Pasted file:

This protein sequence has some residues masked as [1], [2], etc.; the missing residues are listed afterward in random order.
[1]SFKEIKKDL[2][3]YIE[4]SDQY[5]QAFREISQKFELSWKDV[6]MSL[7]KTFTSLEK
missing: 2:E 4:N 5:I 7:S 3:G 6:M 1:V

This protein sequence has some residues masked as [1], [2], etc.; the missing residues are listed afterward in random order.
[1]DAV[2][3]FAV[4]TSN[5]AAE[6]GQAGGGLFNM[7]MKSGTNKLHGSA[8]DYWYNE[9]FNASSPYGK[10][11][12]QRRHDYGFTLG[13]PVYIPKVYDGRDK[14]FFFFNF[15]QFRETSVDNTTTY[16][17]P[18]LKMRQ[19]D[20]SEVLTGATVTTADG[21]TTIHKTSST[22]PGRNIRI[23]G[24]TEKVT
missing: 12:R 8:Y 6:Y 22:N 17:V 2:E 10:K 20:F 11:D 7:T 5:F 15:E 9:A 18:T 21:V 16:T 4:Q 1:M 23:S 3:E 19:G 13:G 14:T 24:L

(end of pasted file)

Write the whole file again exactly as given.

This protein sequence has some residues masked as [1], [2], etc.; the missing residues are listed afterward in random order.
[1]SFKEIKKDL[2][3]YIE[4]SDQY[5]QAFREISQKFELSWKDV[6]MSL[7]KTFTSLEK
missing: 2:E 4:N 5:I 7:S 3:G 6:M 1:V

This protein sequence has some residues masked as [1], [2], etc.; the missing residues are listed afterward in random order.
[1]DAV[2][3]FAV[4]TSN[5]AAE[6]GQAGGGLFNM[7]MKSGTNKLHGSA[8]DYWYNE[9]FNASSPYGK[10][11][12]QRRHDYGFTLG[13]PVYIPKVYDGRDK[14]FFFFNF[15]QFRETSVDNTTTY[16][17]P[18]LKMRQ[19]D[20]SEVLTGATVTTADG[21]TTIHKTSST[22]PGRNIRI[23]G[24]TEKVT
missing: 12:R 8:Y 6:Y 22:N 17:V 2:E 10:K 20:F 11:D 7:T 5:F 15:E 9:A 18:T 21:V 16:T 4:Q 1:M 23:S 3:E 19:G 13:G 14:T 24:L